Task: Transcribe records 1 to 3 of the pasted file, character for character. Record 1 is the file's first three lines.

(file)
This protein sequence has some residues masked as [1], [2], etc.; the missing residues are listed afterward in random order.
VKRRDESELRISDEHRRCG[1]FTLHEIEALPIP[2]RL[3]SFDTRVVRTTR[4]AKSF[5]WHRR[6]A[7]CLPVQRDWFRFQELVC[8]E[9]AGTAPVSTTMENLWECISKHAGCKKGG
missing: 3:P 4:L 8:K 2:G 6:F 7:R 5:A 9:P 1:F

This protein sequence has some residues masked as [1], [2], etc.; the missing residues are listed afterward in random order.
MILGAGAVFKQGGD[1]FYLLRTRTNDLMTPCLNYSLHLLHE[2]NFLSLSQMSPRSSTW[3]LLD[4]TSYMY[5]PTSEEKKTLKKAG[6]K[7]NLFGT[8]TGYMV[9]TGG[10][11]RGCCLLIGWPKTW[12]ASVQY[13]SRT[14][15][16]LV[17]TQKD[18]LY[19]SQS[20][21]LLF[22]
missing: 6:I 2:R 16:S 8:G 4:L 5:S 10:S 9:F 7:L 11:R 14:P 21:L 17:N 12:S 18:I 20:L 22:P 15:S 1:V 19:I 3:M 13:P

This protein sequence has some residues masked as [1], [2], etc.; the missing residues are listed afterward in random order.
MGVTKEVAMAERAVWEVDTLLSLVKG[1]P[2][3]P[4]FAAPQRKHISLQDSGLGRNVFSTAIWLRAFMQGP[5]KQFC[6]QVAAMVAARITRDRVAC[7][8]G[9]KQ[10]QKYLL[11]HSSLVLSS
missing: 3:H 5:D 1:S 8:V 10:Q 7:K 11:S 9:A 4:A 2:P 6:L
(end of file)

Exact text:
This protein sequence has some residues masked as [1], [2], etc.; the missing residues are listed afterward in random order.
VKRRDESELRISDEHRRCG[1]FTLHEIEALPIP[2]RL[3]SFDTRVVRTTR[4]AKSF[5]WHRR[6]A[7]CLPVQRDWFRFQELVC[8]E[9]AGTAPVSTTMENLWECISKHAGCKKGG
missing: 3:P 4:L 8:K 2:G 6:F 7:R 5:A 9:P 1:F

This protein sequence has some residues masked as [1], [2], etc.; the missing residues are listed afterward in random order.
MILGAGAVFKQGGD[1]FYLLRTRTNDLMTPCLNYSLHLLHE[2]NFLSLSQMSPRSSTW[3]LLD[4]TSYMY[5]PTSEEKKTLKKAG[6]K[7]NLFGT[8]TGYMV[9]TGG[10][11]RGCCLLIGWPKTW[12]ASVQY[13]SRT[14][15][16]LV[17]TQKD[18]LY[19]SQS[20][21]LLF[22]
missing: 6:I 2:R 16:S 8:G 4:L 5:S 10:S 9:F 7:L 11:R 14:P 21:L 17:N 12:S 18:I 20:L 22:P 15:S 1:V 19:I 3:M 13:P

This protein sequence has some residues masked as [1], [2], etc.; the missing residues are listed afterward in random order.
MGVTKEVAMAERAVWEVDTLLSLVKG[1]P[2][3]P[4]FAAPQRKHISLQDSGLGRNVFSTAIWLRAFMQGP[5]KQFC[6]QVAAMVAARITRDRVAC[7][8]G[9]KQ[10]QKYLL[11]HSSLVLSS
missing: 3:H 5:D 1:S 8:V 10:Q 7:K 11:S 9:A 4:A 2:P 6:L